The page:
Skip to main content

Lazarus, Mel


LAZARUS, MEL (1927– ), U.S. cartoonist. Born in Brooklyn, n.y., Lazarus took up cartooning almost immediately after graduation from high school in 1945. He developed two comic strips, Wee Women and Li'l One, which formed a base of young, saucy characters that would later become his trademark style. Al *Capp, one of the owners of Toby Press, enlisted Lazarus's drawing skills to copy his Li'l Abner characters for cards, games, comic books, and other products. Lazarus became art director/comics editor at Toby, staying from 1949 to 1954. He had enough experiences there to write his first book, The Boss Is Crazy, Too (1964). Inspired by a contest held by United Features to find new comic strips, Lazarus produced Miss Peach, a strip with characters with bizarre huge heads and sharp-witted personalities. It made its debut in 1957 in The New York Herald Tribune. Lazarus used the space normally filled by four-panel strips as one large space, sharing his comic views of politics and societal ironies of the day through the mouths of his sophisticated young stars and their teacher, Miss Peach. The strip was set in the Kelly School, named after the creator of Pogo, Walt Kelly. In 1969 Lazarus developed Momma, a comic strip centered on an overbearing, nagging, and controlling mother. She has no success manipulating her children's lives but is pleased to keep them feeling guilty. Both Momma and Miss Peach retained a long popularity, with newspapers numbering in the 300s for Miss Peach and 400 for Momma. Lazarus, who signed his strips Mell, wrote television scripts and plays. His second novel, The Neighborhood Watch, appeared in 1986.

[Stewart Kampel (2nd ed.)]

Cite this article
Pick a style below, and copy the text for your bibliography.

  • MLA
  • Chicago
  • APA

"Lazarus, Mel." Encyclopaedia Judaica. . 22 Mar. 2019 <>.

"Lazarus, Mel." Encyclopaedia Judaica. . (March 22, 2019).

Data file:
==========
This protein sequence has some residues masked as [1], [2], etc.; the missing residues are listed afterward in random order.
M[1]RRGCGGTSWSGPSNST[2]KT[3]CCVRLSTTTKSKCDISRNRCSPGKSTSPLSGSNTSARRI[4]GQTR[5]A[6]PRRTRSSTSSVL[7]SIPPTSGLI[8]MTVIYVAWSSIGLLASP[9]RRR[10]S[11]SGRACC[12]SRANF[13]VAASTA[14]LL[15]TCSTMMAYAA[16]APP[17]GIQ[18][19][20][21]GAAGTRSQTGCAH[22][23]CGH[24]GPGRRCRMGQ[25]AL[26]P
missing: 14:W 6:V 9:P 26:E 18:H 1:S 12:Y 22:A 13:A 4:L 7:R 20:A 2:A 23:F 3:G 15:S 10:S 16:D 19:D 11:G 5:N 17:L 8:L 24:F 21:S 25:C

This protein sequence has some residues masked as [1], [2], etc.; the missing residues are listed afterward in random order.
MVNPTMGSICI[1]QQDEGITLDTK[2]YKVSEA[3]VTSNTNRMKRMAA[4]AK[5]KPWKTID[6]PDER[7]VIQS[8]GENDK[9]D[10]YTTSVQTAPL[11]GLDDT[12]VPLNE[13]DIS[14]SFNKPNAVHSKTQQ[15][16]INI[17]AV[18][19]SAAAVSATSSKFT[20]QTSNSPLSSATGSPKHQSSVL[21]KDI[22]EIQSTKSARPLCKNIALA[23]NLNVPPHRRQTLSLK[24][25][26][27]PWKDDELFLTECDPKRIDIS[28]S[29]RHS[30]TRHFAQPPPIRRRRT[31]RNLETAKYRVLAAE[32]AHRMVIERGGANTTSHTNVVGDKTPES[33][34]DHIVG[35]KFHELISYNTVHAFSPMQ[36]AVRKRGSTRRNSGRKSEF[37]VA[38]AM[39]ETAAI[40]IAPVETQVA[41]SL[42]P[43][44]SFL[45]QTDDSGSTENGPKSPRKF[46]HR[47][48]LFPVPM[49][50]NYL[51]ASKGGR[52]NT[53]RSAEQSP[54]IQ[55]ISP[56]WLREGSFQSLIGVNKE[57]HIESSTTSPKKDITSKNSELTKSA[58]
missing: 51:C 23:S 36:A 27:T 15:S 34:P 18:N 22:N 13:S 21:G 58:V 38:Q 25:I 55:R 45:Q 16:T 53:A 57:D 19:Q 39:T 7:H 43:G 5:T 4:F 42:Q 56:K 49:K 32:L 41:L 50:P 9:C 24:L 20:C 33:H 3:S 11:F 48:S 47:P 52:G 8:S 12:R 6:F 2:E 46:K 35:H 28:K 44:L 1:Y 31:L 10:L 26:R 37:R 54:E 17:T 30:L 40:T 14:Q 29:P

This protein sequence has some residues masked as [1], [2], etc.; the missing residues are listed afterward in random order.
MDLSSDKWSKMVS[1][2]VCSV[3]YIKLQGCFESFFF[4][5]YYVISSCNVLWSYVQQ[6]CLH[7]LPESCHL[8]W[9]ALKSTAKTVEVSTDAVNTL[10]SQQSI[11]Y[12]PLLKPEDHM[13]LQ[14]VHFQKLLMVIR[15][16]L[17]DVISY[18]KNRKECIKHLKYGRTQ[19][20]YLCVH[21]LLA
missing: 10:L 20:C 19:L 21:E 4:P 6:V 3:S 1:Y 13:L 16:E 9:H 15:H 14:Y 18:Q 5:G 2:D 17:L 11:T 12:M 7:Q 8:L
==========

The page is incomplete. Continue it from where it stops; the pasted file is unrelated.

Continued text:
"Lazarus, Mel." Encyclopaedia Judaica. . Retrieved March 22, 2019 from

Learn more about citation styles

Citation styles gives you the ability to cite reference entries and articles according to common styles from the Modern Language Association (MLA), The Chicago Manual of Style, and the American Psychological Association (APA).

Within the “Cite this article” tool, pick a style to see how all available information looks when formatted according to that style. Then, copy and paste the text into your bibliography or works cited list.

Because each style has its own formatting nuances that evolve over time and not all information is available for every reference entry or article, cannot guarantee each citation it generates. Therefore, it’s best to use citations as a starting point before checking the style against your school or publication’s requirements and the most-recent information available at these sites:

Modern Language Association

The Chicago Manual of Style

American Psychological Association

  • Most online reference entries and articles do not have page numbers. Therefore, that information is unavailable for most content. However, the date of retrieval is often important. Refer to each style’s convention regarding the best way to format page numbers and retrieval dates.
  • In addition to the MLA, Chicago, and APA styles, your school, university, publication, or institution may have its own requirements for citations. Therefore, be sure to refer to those guidelines when editing your bibliography or works cited list.